Look around to see if “people are shorter and more curt with emails, answers, and responses,” says Bari A. Williams, Esq. Head of Legal, Human Interest, Inc. “You can tell they are being worn thin.”
One More Thing…
The above three signs can clue you into how your team is feeling. But, it’s important to remember that people handle stress in different ways.
“It may not look how you ‘expect,’” says Williams. “One person may be sullen and quiet. Another may be completely extroverted and interactive because that’s the only interaction they currently get. Some just do the bare minimum. Some do extra because they are bored. So, don’t be afraid to ask people how they are doing and what they need.”
“Some telltale signs [of overwhelm] I always advise people to be on the lookout for are incomplete work, decreased productivity, lower quality of work, and uncharacteristic mistakes”
-Dora Onyschak, Regional Vice President for Robert Half based in New Jersey
How To Fix That Overwhelming Feeling On Your Team
Uh oh. As you read through the above three indicators you thought, “Oh shoot…this is exactly what’s happening with my team lately.”
Don’t panic. Overwhelm is something you can take steps in order to address and overcome. However, be aware that it won’t be repaired with a pizza party or a single afternoon off. It’s going to require a larger cultural shift and bigger changes to the way your team operates.
Your best bet when you realize that a feeling of overwhelm has overcome your team is to focus on immediately rebalancing. What does this mean? Janiak says that he and his team quickly work through some different scenarios, including:
- Does someone else on the team have capacity to share the workload?
- Can you push a deadline out a bit to create some breathing room on the project?
- Can you focus on fewer things in the short term and replan your other upcoming projects to be less intense?
- Does a team member just need a day off to regroup and recharge?
Basically, your goal is to have an open conversation with your team to evaluate the current situation and discuss how you can at least temporarily address the issue. This can immediately take some of the burden off your team’s shoulders, while you work on putting larger strategies in place.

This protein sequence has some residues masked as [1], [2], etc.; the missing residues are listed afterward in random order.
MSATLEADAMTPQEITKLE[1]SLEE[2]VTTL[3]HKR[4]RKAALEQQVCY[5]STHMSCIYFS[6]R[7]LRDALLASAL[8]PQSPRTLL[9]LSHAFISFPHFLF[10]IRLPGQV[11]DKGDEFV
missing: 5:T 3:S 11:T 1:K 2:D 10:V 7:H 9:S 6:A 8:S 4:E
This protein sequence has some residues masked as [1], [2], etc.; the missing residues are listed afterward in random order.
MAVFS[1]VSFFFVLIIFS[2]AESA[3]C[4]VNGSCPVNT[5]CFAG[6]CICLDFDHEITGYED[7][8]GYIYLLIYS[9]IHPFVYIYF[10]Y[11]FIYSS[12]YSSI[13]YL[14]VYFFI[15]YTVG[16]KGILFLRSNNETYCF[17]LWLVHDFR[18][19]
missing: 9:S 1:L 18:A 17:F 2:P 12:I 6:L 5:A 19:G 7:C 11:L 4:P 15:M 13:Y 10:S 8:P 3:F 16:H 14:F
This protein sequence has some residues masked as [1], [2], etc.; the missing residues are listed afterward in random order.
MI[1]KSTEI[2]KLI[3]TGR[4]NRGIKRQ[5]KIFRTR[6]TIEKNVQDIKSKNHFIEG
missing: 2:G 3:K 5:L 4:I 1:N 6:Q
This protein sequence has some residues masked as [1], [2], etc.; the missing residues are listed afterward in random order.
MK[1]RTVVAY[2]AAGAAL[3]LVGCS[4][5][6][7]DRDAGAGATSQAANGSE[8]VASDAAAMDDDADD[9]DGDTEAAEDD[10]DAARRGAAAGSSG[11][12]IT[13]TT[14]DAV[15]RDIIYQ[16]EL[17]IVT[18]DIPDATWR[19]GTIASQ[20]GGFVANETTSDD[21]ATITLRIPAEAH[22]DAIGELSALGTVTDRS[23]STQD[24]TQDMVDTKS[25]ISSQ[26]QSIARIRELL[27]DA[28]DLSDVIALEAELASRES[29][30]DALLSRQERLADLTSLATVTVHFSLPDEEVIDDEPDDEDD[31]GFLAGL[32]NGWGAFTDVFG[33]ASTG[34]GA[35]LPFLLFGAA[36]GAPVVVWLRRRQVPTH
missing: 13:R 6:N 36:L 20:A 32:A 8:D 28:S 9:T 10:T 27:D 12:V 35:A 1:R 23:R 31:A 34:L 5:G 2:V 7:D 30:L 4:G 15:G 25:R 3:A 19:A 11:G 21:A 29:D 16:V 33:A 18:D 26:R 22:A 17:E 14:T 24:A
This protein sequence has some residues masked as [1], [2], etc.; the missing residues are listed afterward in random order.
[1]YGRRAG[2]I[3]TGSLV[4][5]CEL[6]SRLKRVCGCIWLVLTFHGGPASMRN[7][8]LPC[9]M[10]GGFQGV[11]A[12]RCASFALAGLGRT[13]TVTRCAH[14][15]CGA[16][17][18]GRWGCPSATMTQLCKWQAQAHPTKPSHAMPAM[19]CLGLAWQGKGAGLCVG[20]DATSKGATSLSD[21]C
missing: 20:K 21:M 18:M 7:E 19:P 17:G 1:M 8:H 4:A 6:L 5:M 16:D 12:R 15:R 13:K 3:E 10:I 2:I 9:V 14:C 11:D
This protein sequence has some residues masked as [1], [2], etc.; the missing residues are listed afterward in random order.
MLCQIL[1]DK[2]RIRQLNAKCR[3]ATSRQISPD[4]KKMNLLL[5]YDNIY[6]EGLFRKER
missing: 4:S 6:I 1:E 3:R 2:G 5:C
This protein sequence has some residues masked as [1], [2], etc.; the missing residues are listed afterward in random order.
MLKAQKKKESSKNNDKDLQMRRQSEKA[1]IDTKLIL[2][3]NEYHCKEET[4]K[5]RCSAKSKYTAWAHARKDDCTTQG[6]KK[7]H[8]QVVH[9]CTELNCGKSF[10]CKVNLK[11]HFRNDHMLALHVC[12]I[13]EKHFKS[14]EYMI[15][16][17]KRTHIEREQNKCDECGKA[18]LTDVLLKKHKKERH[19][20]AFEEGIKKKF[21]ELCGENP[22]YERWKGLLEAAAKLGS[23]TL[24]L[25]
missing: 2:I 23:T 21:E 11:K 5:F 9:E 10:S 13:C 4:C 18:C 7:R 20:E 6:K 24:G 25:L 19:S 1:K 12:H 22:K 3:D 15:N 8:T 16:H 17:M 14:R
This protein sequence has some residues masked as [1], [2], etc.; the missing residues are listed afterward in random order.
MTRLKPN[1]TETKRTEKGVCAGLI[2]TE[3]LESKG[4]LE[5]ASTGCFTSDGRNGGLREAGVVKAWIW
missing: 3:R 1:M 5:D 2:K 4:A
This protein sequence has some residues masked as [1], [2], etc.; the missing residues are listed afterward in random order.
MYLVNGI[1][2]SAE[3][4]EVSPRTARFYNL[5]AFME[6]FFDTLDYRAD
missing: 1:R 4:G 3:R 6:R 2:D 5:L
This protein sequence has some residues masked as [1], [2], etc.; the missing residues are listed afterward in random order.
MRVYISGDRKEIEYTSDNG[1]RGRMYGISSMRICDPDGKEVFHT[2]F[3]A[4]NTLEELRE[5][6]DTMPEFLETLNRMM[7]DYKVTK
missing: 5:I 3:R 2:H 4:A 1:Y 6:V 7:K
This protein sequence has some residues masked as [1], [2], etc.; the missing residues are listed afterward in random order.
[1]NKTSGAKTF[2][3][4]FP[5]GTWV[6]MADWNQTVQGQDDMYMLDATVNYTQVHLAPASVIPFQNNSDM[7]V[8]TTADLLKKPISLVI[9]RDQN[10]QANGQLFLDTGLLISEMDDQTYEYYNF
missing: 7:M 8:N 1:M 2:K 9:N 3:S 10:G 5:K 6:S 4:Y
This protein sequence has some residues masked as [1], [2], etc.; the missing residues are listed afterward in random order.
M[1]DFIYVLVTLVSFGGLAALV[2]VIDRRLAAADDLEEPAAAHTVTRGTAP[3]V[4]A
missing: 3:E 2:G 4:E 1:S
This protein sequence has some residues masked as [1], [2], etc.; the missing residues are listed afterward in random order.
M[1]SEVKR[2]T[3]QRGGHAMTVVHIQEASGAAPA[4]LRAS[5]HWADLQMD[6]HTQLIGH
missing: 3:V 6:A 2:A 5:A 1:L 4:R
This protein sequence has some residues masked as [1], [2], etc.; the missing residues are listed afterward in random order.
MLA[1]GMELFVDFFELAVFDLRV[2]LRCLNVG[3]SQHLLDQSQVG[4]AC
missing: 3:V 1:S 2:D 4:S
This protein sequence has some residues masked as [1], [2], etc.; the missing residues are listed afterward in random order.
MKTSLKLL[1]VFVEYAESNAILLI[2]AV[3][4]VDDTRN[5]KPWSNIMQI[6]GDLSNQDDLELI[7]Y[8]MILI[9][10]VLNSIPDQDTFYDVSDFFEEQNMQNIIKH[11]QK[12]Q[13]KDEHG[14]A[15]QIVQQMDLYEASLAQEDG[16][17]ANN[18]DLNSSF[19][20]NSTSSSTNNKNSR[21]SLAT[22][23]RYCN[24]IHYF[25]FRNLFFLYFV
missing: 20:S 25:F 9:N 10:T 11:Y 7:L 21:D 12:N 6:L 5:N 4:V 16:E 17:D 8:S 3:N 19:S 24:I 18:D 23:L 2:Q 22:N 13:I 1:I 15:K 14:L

4 Ways To Prevent Overwhelm Altogether
Let’s talk about those “larger strategies.” That old cliché about how the best offense is a good defense applies here.
Fixing team overwhelm can be tough, and—as the solutions outlined above illustrate—it’s likely going to throw a wrench into the projects and timelines that are currently on your team’s plate.
Of course, you need to do what you can in the heat of the moment. But, once you’ve taken those initial steps, it’s important that you implement some measures to prevent overwhelm from happening in the first place.
1. Organize The Mess And Reduce Stress
Overwhelm isn’t always related to having too much to do—sometimes it’s about not knowing where to start because all of your projects, tasks, and objectives are a tangled mess.
You and your entire team can benefit from bringing some much-needed structure and organization to your workload. Not only will you have a clear understanding of what needs to be done next, but you also won’t waste time searching for what you need (according to McKinsey, the average interaction worker spends 20% of their workweek searching for information or tracking down colleagues).
This is where a solution like Trello can come in super handy. You can create a board for your team that gives everybody visibility into what’s being worked on (and when it’s due) and also prevents those dreaded crammed inboxes and endless email threads.